Scott v. State of Alabama Department of Human Resources, The et al, No. 2:2015cv00552 - Document 35 (N.D. Ala. 2016)

Court Description: MEMORANDUM OPINION. Signed by Judge R David Proctor on 4/19/2016. (AVC)
Download PDF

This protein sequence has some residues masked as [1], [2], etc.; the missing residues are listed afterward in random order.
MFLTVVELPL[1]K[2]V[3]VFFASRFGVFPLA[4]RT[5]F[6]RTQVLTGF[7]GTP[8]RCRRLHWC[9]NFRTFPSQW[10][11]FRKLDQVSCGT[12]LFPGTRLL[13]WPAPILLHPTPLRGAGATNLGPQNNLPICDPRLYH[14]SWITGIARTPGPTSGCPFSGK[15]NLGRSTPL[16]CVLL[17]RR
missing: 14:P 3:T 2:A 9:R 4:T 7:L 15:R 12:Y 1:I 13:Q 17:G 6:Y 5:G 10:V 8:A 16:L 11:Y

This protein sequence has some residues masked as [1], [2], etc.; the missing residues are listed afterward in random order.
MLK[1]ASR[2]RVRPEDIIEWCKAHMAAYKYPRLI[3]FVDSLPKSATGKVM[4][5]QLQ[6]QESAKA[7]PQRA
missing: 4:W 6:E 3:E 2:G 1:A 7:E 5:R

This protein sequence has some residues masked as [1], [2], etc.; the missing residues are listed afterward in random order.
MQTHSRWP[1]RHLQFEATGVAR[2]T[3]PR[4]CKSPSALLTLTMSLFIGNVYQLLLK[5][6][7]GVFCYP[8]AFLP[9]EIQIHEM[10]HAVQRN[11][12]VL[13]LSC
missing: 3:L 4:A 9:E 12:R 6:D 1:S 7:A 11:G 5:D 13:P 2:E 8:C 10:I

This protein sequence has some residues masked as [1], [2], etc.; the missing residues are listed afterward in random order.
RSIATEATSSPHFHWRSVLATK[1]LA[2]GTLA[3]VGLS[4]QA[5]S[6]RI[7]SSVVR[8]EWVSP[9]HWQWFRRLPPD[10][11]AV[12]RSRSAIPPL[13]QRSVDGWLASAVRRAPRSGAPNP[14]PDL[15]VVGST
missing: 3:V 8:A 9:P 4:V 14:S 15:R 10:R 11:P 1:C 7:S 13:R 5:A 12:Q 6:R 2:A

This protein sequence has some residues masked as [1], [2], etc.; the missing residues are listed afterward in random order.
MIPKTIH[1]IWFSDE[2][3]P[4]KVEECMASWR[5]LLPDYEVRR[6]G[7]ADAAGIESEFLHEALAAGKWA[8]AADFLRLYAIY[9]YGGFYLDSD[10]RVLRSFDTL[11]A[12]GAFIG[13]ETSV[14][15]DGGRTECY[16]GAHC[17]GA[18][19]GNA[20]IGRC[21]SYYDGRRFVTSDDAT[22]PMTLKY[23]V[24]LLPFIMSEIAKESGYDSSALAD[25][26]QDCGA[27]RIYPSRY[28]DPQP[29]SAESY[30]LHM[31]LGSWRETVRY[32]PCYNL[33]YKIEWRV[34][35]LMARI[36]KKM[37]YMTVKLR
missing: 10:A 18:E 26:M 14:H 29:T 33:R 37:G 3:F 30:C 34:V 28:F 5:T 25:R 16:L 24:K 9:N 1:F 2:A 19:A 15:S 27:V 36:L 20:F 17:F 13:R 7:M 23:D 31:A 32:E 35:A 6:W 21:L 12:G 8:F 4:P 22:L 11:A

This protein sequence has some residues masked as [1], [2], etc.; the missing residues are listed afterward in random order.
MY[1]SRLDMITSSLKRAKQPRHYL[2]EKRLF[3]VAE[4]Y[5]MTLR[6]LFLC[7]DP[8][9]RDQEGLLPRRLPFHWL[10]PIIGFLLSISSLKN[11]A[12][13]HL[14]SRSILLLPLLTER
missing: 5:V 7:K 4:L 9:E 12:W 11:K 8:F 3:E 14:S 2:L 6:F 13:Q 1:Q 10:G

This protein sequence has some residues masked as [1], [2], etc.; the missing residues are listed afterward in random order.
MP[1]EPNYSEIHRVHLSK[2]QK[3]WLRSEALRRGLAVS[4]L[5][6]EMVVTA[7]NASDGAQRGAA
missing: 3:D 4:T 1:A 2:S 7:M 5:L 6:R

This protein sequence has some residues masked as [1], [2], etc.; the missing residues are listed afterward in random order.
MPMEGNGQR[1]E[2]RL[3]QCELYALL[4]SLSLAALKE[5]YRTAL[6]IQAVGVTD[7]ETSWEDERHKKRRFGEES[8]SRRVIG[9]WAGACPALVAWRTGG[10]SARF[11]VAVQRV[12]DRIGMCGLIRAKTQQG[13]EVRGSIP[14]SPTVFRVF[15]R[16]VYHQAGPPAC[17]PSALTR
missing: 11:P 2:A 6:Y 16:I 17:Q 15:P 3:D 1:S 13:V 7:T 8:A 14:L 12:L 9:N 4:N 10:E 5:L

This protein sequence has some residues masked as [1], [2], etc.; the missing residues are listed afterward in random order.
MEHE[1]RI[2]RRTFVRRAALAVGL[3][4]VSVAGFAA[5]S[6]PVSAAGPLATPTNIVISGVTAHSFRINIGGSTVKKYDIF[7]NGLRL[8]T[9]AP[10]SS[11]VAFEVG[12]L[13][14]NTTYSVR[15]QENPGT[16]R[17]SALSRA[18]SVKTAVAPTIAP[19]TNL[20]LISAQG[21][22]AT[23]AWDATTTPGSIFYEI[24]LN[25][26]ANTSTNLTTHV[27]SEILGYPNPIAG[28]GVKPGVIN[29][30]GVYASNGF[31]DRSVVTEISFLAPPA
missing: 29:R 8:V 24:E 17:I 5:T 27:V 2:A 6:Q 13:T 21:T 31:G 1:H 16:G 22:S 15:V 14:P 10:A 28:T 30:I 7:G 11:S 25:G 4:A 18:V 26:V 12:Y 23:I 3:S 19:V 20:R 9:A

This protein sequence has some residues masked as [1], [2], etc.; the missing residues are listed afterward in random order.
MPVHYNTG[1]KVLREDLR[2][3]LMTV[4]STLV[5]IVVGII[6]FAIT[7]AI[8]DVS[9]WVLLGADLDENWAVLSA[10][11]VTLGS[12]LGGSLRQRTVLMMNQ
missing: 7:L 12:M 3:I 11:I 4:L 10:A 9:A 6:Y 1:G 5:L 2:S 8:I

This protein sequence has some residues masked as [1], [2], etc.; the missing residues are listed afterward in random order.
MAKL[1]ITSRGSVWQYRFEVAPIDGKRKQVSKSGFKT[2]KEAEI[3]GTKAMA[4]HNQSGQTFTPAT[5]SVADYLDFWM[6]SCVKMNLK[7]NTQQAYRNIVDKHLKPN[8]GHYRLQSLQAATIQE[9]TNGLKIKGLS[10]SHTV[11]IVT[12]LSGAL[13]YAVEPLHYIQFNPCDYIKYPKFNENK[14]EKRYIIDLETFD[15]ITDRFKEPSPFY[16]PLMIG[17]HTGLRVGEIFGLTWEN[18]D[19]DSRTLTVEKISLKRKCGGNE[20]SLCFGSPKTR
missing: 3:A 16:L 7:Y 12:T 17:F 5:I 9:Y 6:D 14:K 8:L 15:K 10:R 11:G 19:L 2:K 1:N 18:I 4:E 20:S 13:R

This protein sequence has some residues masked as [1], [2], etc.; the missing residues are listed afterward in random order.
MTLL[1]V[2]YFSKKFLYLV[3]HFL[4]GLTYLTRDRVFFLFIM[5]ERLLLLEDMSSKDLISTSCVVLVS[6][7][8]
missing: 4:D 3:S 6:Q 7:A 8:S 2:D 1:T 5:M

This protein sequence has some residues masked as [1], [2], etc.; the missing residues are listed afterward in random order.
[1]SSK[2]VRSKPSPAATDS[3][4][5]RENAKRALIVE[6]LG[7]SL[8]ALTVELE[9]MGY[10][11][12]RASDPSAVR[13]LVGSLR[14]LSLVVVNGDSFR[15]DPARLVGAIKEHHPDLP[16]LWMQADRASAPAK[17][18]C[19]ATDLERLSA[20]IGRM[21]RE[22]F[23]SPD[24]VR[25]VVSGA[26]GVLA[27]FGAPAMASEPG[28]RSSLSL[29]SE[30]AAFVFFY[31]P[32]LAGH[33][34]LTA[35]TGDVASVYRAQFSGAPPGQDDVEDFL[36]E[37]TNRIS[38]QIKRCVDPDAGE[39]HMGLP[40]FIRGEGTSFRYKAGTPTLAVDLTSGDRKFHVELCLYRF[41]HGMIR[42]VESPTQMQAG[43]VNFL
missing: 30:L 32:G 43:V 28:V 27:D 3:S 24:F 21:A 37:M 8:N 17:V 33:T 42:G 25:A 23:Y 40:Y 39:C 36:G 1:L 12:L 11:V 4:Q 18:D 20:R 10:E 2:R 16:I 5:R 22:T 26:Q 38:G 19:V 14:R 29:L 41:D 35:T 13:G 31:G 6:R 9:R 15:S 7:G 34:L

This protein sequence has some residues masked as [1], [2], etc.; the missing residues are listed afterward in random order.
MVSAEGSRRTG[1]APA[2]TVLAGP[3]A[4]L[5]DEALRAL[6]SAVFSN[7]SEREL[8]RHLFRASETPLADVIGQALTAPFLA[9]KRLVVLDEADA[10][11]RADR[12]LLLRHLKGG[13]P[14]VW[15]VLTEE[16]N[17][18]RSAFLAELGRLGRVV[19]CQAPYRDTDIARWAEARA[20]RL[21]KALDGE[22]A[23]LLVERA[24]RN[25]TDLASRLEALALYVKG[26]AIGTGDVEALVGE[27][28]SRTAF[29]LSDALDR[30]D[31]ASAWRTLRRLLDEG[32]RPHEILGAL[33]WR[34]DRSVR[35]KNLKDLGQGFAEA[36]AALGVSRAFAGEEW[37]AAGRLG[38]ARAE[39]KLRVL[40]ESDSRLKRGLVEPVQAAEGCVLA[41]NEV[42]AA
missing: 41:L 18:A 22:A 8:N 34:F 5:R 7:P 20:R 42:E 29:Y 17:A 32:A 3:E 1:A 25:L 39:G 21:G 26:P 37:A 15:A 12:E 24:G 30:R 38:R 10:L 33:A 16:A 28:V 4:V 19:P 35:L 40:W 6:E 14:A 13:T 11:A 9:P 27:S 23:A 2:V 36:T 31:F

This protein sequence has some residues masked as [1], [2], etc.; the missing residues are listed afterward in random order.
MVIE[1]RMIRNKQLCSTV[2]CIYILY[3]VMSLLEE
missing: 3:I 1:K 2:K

Scott v. State of Alabama Department of Human Resources, The et al Doc. 35 FILED 2016 Apr-19 AM 09:57 U.S. DISTRICT COURT N.D. OF ALABAMA UNITED STATES DISTRICT COURT FOR THE NORTHERN DISTRICT OF ALABAMA SOUTHERN DIVISION REGINA SCOTT, } } Plaintiff, } } v. } } STATE OF ALABAMA DEPARTMENT } OF HUMAN RESOURCES, et al. } } Defendants. } Case No.: 2:15-cv-00552-RDP MEMORANDUM OPINION This matter is before the court on (1) Defendants’ Motion to Dismiss Plaintiff’s Second Amended Complaint (Doc. # 23), and (2) Defendants’ Motion to Stay Discovery and Extend Discovery Deadlines (Doc. # 28). I. Introduction As to Defendants’ Motion to Dismiss Plaintiff’s Second Amended Complaint, the court previously ordered Plaintiff to amend her Complaint to remedy the shotgun nature of the original Complaint. Plaintiff filed a Second Amended Complaint in response to Defendant’s Motion to Dismiss her First Amended Complaint. (Docs. # 9, 19). Nevertheless, Plaintiff’s Second Amended Complaint continues to suffer from many of the same deficiencies which affected her first two Complaints. The court is cognizant that Plaintiff may not want to specify her claims so concretely that she precludes other claims that may reveal themselves during discovery. But Plaintiff’s almost complete failure to identify either the nature or the dates of many events on which her Second Amended Complaint is based is also perplexing, particularly given the explicit Dockets.Justia.com nature of the court’s instructions on how to properly plead her claims and her attempt to overreach in her third attempt at drafting a valid Complaint. II. Discussion After careful review, the court concludes that, for the following reasons, Defendants’ motion to dismiss is due to be granted in part and denied in part. 1. Counts One, Three, Four, Five, and Six – Title VII, Sections 1981 and 1983, Fourteenth Amendment and Section 1983 Plaintiff’s First Claim purports to assert a disparate treatment claim under Title VII (based on race and sex) and Section 1981 (based on race). Her Third Claim purports to assert a retaliation claim, but she does not specify the legal ground for that claim. Her Fourth Claim purports to assert a hostile work environment claim, but, again, she does not specify the legal ground for that claim. Plaintiff’s Fifth Claim purports to assert a claim, under 42 U.S.C. § 1983, for race discrimination in violation of 42 U.S.C. § 1981. Where a plaintiff seeks vindication of rights secured by Section 1981 against a state actor, Section 1983 provides the exclusive remedy for obtaining that relief. Butts v. Cnty. of Volusia, 222 F.3d 891, 893 (11th Cir. 2000) (citing Jett v. Dallas Indep. Sch. Dist., 491 U.S. 701, 731-32 (1989)). Plaintiff’s Sixth Claim asserts a claim of race discrimination against Defendants based on the Equal Protection Clause. The Fourteenth Amendment’s Equal Protection Clause prohibits intentional race discrimination in public employment. Bush v. Houston Cty. Comm’n, 414 Fed.App’x 264, 266 (11th Cir. 2011) (citing Williams v. Consol. City of Jacksonville, 341 F.3d 1261, 1269 (11th Cir. 2003); Cross v. State of Alabama, State Dep’t of Mental Health & Mental 2 Retardation, 49 F.3d 1490, 1507 (11th Cir. 1995)). Section 1983 provides a cause of action for a Fourteenth Amendment violation. See Albright v. Oliver, 510 U.S. 266, 271 (1994) (noting Section 1983 provides method for vindicating infringement of constitutional right).1 A. Plaintiff’s Title VII Claims Against Individual Capacity Defendants Plaintiff’s Title VII claim may proceed, except against the individual Defendants. As to the individual Defendants in their individual capacities, “‘[t]he relief granted under Title VII is against the employer, not individual employees whose actions would constitute a violation of the [Civil Rights Act of 1964].’” Hinson v. Clinch County, Georgia Bd. of Educ., 231 F.3d 821, 827 (11th Cir. 2000) (quoting Busby v. City of Orlando, 931 F.2d 764, 772 (11th Cir.1991)). See also Dearth v. Collins, 441 F.3d 931, 933 (11th Cir. 2006). “Individual capacity suits under Title VII are [ ] inappropriate.” Busby, 931 F.2d at 772. B. Plaintiff’s Title VII Claims Against the DHR Defendants With respect to her claims against Alabama DHR and Jefferson County DHR, both the Eleventh Circuit and Supreme Court have held that Congress abrogated Eleventh Amendment immunity from Title VII suits, thus allowing state officials in their official capacity to be sued for money damages for violating Title VII. Fitzpatrick v. Bitzer, 427 U.S. 445, 447-48 (1976); In re Emp’t Discrimination Litigation against State of Ala., 198 F.3d 1305, 1317 (11th Cir. 1999 (citing Fitzpatrick and holding, “Given this clear precedential guidance, we have no hesitation in concluding that Congress unequivocally expressed its intent to abrogate the states’ Eleventh 1 The court is not clear whether Defendants have asserted qualified immunity as a defense to Plaintiff’s Section 1983 claim asserted in Count Six. If they intend to assert that defense, they should do so promptly. 3 Amendment immunity when it amended Title VII to cover state and local governments”).2 C. Plaintiff’s Title VII Claims Against Official Capacity Defendants are Duplicative As to the individual Defendants in their official capacities, those Title VII claims are due to be dismissed as duplicative of Plaintiff’s claims against Alabama DHR and Jefferson County DHR. Official capacity claims against individual defendants are unnecessary when their employer is a named defendant. See Kentucky v. Graham, 473 U.S. 159, 166 (1985) (“As long as the government entity receives notice and an opportunity to respond, an official-capacity suit is, in all respects other than name, to be treated as a suit against the entity .”); Snow ex rel. Snow v. City of Citronelle, Ala., 420 F.3d 1262, 1270 (11th Cir. 2005) (summary judgment on official capacity claims against police officers proper when their employer was a defendant). D. Plaintiff’s Section 1983 Claims Against the Entity Defendants and the Individual Defendants in Their Official Capacities are Barred by the Eleventh Amendment As to Plaintiff’s First, Fifth, and Sixth Claims brought under Section 1983, however, the DHR Defendants and the individual Defendants sued in their official capacities are entitled to Eleventh Amendment immunity for these claims because the State of Alabama has not waived its Eleventh Amendment immunity for Section 1981 and Section 1983 claims, and Congress has not abrogated the immunity with regard to suits for monetary damages by private individuals pursuant to Section 1981 and Section 1983. See Rizo v. Ala. Dept. of Human Resources, 228 Fed.App’x. 832, 834-35 (11th Cir. 2007) (affirming dismissal of Alabama Department of Human 2 Of course, “a plaintiff must file a timely charge of discrimination with the EEOC within 180 days of the last discriminatory act.” H & R Block E. Enterprises, Inc. v. Morris, 606 F.3d 1285, 1295 (11th Cir. 2010) (internal citation omitted). Plaintiff filed her EEOC Charge on February 19, 2014. (Doc. #19 at 2). Thus, it appears that any Title VII claim regarding any discrete employment action occurring before August 2013 is time-barred. 4 Resources on grounds of Eleventh Amendment immunity); Zatler v. Wainwright, 802 F.2d 397, 400 (11th Cir.1986) (citing Quern v. Jordan, 440 U.S. 332, 340-45, 99 S.Ct. 1139, 59 L.Ed.2d 358 (1979)) (“It is clear that Congress did not intend to abrogate a state’s eleventh amendment immunity in section 1983 damage suits.”); Sessions v. Rusk State Hosp., 648 F.2d 1066, 1069 (5th Cir. Unit A 1981) (holding that section 1981 contains no congressional abrogation of the state’s Eleventh Amendment immunity and thus Eleventh Amendment barred section 1981 claim against the state); Kid’s Care, Inc. v. State of Ala. Dep’t of Human Res., 2001 WL 35827965, at *1 (M.D. Ala. 2001) (finding that the Eleventh Amendment “bars all claims against [Alabama DHR] in federal court”). Plaintiff has also sued a number of individual Defendants for damages in their official capacities. (Doc. # 19). “Under the Eleventh Amendment, state officials sued for damages in their official capacity are immune from suit in federal court.” Jackson v. Ga. Dep’t of Transp., 16 F.3d 1573, 1575 (11th Cir. 1994); see also Kentucky v. Graham, 473 U.S. 159, 166 (1985) (stating that “an official-capacity suit is, in all respects other than name, to be treated as a suit against the entity”). Thus, the individual Defendants -- including county DHR employees because county DHRs are “arms of the State” -- are entitled to immunity with regard to any claims for damages against them in their official capacities. E. The Individual Defendants Sued in Their Official Capacities Are Not Persons Within the Meaning of Section 1983 Similarly, the individual Defendants in their official capacities are not “persons” for purposes of Section 1983 monetary relief. Will v. Mich. Dep’t of State Police, 491 U.S. 58, 70-71 (1989). 5 Count Two – ADEA 2. Plaintiff’s Second Claim asserts a claim under the Age Discrimination in Employment Act. States, and state agencies, are entitled to Eleventh Amendment immunity from claims under the ADEA. Kimel v. Fla. Bd. of Regents, 528 U.S. 62, 93 (2000). Therefore, the Defendants are immune from Plaintiff’s ADEA claim. To the extent Plaintiff seeks to hold the individual defendants liable under the ADEA, such a claim also fails as a matter of law. Albra v. Advan, Inc., 490 F.3d 826, 830 (11th Cir. 2007) (holding that individual defendants are not amenable to private suit for violating the ADEA). Count Three – Reprisal for Protected Conduct 3. Plaintiff’s Third Claim states that is based on reprisals for engaging in protected activities. It does not specify under which statutes (or other law) it is brought, but for the reasons stated above, any claims of retaliation under Section 1981, 1983, or the ADEA are due to be dismissed. 4. Count Four – Hostile Environment Plaintiff’s Fourth Claim asserts a hostile environment claim. Like Plaintiff’s Third Claim, Plaintiff has not specified under which statutes it is brought. Again, for the reasons stated above, any hostile environment claims under Section 1981, 1983, or the ADEA are due to be dismissed. III. Conclusion For the foregoing reasons, Defendants’ Motion to Dismiss Plaintiff’s Second Amended Complaint (Doc. # 23) is due to be granted in part and denied in part. Plaintiff may proceed on 6 her First, Third and Fourth Claims asserting Title VII violations (to the extent they are based on timely events) and her Sixth Claim under the Equal Protection Clause against Alabama DHR and Jefferson County DHR. All other claims are due to be dismissed with prejudice. Plaintiff will be required to amend her complaint to remove all shotgun elements and more properly state the remaining claims. A separate order will be entered. DONE and ORDERED this April 19, 2016. _________________________________ R. DAVID PROCTOR UNITED STATES DISTRICT JUDGE 7